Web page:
Vertigo, by an unknown womyn poetess

What have we here? (Pastes) Hmmmm... a poem! Wow! Well go see for yourself, I don't have permission to publish it here.

Thing is, I'm amazed at those who persevere and do get published, who do go out and speak at the slams.

travelling at warp speed, the mighty cyberspace

While plunged deep into the depths of the cyberia, in the fertile forests of blogovia, i found some gems, among them a poem by a womyn who calls her blog Mighty Girl; the author calls herself maggie. She may or may not be Maggie Mason. What I'm sure of is that she is a promising blogger, maybe even a promising writer. No, I take that back no maybe. Definitely is. Check out her poem, posted on 15 September, the day before one of my favourite holidays:

One Egg

do not think me twisted
when, despite the world's galactic
ricochet of violence, i prefer, these days,
the retreat of breakfast.

Sunday, October 09, 2005

Having fun with another con job

"Now you can also be published on The Poets' Workshop for FREE - where, within hours, you can receive feedback from other poets and writers on the quality and character of your work. Honest, forthright and helpful reviews that will help you hone your craft, and will quickly move you into the ranks of world class emerging poets with solid critiques behind their works."

Here's a copy of jean-pierre's poem so you can read how I expressed my self after I got a second offer to buy a book with my own poetry in it, and buy a plaque, bla bla bla...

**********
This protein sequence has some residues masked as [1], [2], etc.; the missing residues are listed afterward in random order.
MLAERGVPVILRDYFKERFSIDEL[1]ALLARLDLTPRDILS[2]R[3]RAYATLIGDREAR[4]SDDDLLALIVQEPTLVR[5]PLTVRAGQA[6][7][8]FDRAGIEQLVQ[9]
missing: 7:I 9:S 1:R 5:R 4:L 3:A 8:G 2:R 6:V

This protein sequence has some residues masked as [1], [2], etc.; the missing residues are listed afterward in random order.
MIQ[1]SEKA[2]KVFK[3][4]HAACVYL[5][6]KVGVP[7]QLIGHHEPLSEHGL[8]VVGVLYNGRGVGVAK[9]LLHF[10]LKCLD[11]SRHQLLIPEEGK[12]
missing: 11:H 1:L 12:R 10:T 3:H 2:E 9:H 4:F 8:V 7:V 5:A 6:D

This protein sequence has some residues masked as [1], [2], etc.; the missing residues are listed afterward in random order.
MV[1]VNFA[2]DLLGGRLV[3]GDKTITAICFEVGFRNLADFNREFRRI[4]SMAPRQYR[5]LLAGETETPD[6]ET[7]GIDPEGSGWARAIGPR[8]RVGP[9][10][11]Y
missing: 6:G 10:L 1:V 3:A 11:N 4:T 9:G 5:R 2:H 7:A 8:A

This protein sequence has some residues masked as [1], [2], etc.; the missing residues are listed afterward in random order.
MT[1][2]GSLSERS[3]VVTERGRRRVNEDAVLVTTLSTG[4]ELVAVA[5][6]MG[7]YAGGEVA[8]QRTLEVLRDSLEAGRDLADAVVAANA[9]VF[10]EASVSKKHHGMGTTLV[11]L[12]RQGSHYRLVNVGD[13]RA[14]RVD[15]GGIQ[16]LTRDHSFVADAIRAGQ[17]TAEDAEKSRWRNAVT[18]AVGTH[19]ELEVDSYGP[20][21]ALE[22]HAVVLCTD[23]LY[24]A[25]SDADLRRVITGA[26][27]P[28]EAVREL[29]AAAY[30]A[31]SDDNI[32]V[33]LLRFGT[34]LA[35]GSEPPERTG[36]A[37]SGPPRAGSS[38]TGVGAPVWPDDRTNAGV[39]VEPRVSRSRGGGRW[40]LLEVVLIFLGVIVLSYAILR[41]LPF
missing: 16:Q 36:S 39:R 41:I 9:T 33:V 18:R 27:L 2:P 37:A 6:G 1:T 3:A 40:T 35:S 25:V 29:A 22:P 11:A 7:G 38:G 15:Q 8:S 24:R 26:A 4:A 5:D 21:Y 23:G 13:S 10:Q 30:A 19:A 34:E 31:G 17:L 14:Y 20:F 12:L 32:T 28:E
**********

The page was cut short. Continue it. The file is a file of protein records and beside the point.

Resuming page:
Dear Poetry Dot Con

You send me another notice
of a poem which you say
has won an award, say you!
Then I wonder who else knows?
You have a business,
You want to make a profit,
isn''t that right?/
Now don''t deny it!
doing such would be a lie.
Don''t even try it!
Now I''m not a great poet,
don''t I know it!
But I ain''t no fool
and I been to school./
So I says, you pay me
for the publication of a poem,
at least send me some free editions,
at the very least just one.
Is it a deal?
Can you make me a better offer?

"Get started for FREE! (it takes about 10 seconds - just three questions" Yeah, give your identity away, open yourself up to a whole 'nother wave of punishment by spammers).

Friday, October 07, 2005

What are we to think of this poll? Of course, it was not a professionally conducted poll, done by statistical standards, but by whoever wanted to participate, who was a customer of gasbuddy.com

Selected Poll
Do you think the federal government should or should not allow oil drilling in the Arctic National Wildlife Refuge in Alaska? (Discuss)
Should 59%
Should Not 31%
Unsure 8%
Total votes: 21923

FBI warns of renewed threat to subways, NYC Mayor says

As I start to peruse the news pages on MSNBC, mine eyes catch this ominous news item: